If you want to be positive as a Duke fan consider that this game will be forgotten. They will be replaying Austin Rivers shot a million more times, but nobody will really think about this random Duke/UNC game. It was a mismatch and those aren’t that appealing to watch on ESPN Classic. Also, it was kind of nice watching the Plumlees play decent basketball. Mason Plumlee specifically seemed to break out of the funk he has been since the Maryland game. He still did some Mason Plumlee like things (why go for a block you can’t get and leave your man to get the offensive rebound?) but still his energy and offensive game were an improvement over recent games. Finally, one positive thought is that this Duke team plays much better away from Cameron and they no longer have to play there this season. I did write that it has been a strange year – right?
If you want to be negative then you might look at Austin Rivers struggles at the free throw line, Coach K’s lack of trust in Andre Dawkins (11 minutes?) or basically every outside shooter being off in the same game. It was certainly a frustrating game to watch, but it doesn’t really change what we knew all along. The logical conclusion to come to after that game is that Duke isn’t that bad, but UNC could be that good. Maybe that is reason enough for Duke fans to be depressed after Saturday’s debacle.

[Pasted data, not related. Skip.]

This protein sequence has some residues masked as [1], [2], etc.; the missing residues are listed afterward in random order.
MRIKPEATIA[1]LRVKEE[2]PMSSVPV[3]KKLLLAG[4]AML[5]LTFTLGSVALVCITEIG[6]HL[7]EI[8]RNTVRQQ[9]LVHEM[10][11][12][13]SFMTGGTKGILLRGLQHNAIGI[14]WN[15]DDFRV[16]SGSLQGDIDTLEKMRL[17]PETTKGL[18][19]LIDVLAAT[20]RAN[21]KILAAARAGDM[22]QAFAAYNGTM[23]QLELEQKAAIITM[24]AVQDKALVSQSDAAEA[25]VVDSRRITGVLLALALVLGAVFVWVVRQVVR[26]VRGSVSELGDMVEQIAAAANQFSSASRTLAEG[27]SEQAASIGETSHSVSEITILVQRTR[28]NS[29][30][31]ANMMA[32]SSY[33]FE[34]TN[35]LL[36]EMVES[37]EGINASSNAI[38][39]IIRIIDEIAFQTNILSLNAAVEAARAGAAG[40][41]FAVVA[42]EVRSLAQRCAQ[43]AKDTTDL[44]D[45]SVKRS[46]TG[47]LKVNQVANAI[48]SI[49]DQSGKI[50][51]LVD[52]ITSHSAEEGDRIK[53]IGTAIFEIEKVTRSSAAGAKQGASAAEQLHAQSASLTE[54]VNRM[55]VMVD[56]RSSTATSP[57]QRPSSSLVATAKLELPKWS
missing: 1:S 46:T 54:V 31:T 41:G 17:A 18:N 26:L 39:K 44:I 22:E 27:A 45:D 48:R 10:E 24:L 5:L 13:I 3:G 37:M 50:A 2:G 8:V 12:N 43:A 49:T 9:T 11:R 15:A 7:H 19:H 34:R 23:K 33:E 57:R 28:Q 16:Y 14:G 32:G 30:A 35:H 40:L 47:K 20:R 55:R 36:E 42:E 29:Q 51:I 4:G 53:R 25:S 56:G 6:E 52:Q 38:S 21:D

Well, s—. That wasn’t fun.
The pain from a loss like Saturday’s is completely different than from a buzzer-beater loss–not better or worse, just different. A buzzer-beater loss is vivid, exciting, and intense–you can look back to one or two plays and question the team’s strategy: “Why did Andre Dawkins help off of Michael Snaer? Why didn’t Tyler Zeller put his arms up and prevent a 3-pointer?” It’s a brutal, heart-breaking way to lose, but you have that belief in your team right until the final buzzer. The margin between winning and losing is so thin that it’s–literally–awesome, and the final result will, in some way or another, shock you.